4+1 Master’s Program

Dartmouth offers a 4+1 program to provide our undergraduate students an opportunity to acquire a broader and deeper education in modern techniques of biophysical chemistry. With integration of the courses and a substantial effort in the independent research carried out during the senior year, the MS can be obtained in one year directly after completing the AB at Dartmouth.

Summary for this new program:

Objective and Overview

INTEGRATED 4+1 AB/MS PROGRAM IN BIOPHYSICAL CHEMISTRY

Participating Faculty: Robert S. Cantor, Computational biophysics of cell membranes, protein-lipid interactions, ion channel kinetics, anesthetic mechanisms; F. Jon Kull, Protein crystallography, molecular motors, cellular transport mechanisms, enzyme mechanisms; transcription factors; bacterial virulence; cholera; Dale F. Mierke, Biophysical chemistry, high resolution NMR, peptide/compound library screening, structure-based drug-design; Ekaterina Pletneva, Biophysical and bioinorganic chemistry, heme proteins, fluorescence studies of protein conformational dynamics, redox chemistry; Michael J. Ragusa, protein crystallography, small angle X-ray scattering, autophagy, vesicle biogenesis, protein degradation; Dean Wilcox, Thermodynamics of metal-protein interactions, metalloenzymes, nitric oxide biochemistry.

Prerequisite Courses: Students wishing to enter the program must demonstrate proficiency in each of the following areas: biochemistry, chemistry, calculus and physics. Such proficiency will normally be demonstrated by completing the following Dartmouth College courses with at least a B grade prior to entering the Master’s Program: Mathematics 8 (or equivalent), Physics 13-14 (or 15-16, or by permission 3-4), Chemistry 51-52 (or equivalent), Chemistry 41 (or by permission Biology 40), Chemistry 40 or 75, and Chemistry 76.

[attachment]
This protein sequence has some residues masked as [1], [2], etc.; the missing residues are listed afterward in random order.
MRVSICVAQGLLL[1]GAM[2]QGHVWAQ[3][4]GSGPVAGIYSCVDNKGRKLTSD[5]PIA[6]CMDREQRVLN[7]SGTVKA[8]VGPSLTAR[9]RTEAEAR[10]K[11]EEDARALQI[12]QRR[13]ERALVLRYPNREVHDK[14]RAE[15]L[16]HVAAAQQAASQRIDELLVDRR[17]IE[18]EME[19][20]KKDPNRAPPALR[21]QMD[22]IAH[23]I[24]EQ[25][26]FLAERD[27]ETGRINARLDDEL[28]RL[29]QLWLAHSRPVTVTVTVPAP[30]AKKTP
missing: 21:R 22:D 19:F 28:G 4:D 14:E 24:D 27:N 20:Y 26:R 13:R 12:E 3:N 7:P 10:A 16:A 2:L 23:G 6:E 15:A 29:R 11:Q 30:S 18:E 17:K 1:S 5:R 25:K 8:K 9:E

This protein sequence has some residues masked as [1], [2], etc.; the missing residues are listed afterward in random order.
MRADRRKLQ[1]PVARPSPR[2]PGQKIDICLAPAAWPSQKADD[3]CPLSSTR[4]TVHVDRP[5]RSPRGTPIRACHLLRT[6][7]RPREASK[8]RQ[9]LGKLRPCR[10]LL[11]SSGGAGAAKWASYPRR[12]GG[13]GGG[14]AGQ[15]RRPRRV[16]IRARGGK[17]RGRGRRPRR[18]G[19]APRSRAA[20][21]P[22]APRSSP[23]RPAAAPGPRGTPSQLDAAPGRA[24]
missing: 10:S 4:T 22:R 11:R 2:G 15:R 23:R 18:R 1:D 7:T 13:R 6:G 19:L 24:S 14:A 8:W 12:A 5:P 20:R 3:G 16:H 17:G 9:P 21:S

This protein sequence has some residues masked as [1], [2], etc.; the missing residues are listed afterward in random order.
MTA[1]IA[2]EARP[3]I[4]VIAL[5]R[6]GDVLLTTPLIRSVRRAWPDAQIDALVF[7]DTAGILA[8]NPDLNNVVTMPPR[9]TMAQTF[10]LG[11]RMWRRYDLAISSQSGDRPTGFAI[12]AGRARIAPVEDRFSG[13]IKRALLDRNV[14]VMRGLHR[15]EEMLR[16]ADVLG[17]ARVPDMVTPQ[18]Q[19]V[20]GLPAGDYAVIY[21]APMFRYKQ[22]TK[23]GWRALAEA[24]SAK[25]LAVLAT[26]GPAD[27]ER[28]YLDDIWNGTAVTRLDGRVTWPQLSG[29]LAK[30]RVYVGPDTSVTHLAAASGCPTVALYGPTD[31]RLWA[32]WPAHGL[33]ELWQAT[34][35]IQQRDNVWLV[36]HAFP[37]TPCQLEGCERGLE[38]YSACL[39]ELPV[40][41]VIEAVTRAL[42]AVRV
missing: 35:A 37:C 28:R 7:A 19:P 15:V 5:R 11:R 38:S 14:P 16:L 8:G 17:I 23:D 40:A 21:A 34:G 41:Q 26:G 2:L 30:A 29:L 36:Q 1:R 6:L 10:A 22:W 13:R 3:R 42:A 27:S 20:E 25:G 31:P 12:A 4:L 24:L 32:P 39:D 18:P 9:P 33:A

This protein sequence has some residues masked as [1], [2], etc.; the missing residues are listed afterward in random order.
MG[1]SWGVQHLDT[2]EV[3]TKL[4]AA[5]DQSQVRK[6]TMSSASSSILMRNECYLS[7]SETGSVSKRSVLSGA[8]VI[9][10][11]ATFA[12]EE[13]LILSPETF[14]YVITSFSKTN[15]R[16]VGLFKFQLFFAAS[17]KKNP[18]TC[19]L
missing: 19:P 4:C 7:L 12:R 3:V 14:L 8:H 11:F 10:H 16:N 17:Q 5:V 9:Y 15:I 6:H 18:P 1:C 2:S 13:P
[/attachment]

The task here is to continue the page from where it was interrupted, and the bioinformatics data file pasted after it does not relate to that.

Additionally, it is anticipated that the student will begin an independent research project with one of the participating faculty no later than the summer before senior year. An interim evaluation will be made after each term and continuation within the Master’s Program will be recommended for those students whose work demonstrates the capacity for satisfactory independent research.
 
Admission: Students must apply for admission to the program no later than May 1 of their junior year, although interested students are strongly encouraged to contact the Program Director (Mierke) earlier for advice on prerequisites, and on the scheduling of required courses for the degree. Having explored research opportunities with members of the faculty listed above, the applicant is expected to reach an agreement on a specific project with one of the faculty. The program Admissions Committee (Cantor, Kull, Mierke) will be responsible for reviewing applications and making offers of admission, to be completed by June 30.
A complete application includes:

  1. A current transcript.
  2. Anticipated schedule of courses for senior and fifth year.
  3. The name of the research advisor and a brief description of the research project, including a timeline of research effort.

Specific Requirements for the Master’s in Biophysical Chemistry are as follows:

  1. Course Distribution Requirements: In addition to the prerequisite courses described above, each student must pass the following courses, either prior to beginning the Master’s Program or as part of the coursework required for the program: Chemistry 42, Chemistry 67, and at least one of the offerings of Chemistry 161 (161.1, 161.2, 161.3, 161.4, 161.5).
  2. Required Course Credits: During the Master’s Program, each student must pass with a grade of P or better at least eight courses from the offerings in biophysical chemistry. Two terms of Graduate Research Colloquium and up to four courses in graduate-level research may count in the eight-course total. Note: Courses taken as an undergraduate can fulfill the “Course Distribution Requirements” described above, but do not count toward the eight courses required for the Master’s degree.
  3. Competency Requirement: The student must demonstrate competency in the fundamentals of a biophysical chemistry methodology, including X-ray crystallography, NMR spectroscopy, fluorescence spectroscopy/FRET, experimental characterization of binding processes, or biomolecular computer simulations. This requirement will be satisfied by successful defense of the topic in an oral examination and must be completed before the end of winter term.
  4. Thesis Requirement: The student must complete a satisfactory thesis based on independent-original research. The thesis must be approved by three program members and successfully defended in an oral examination.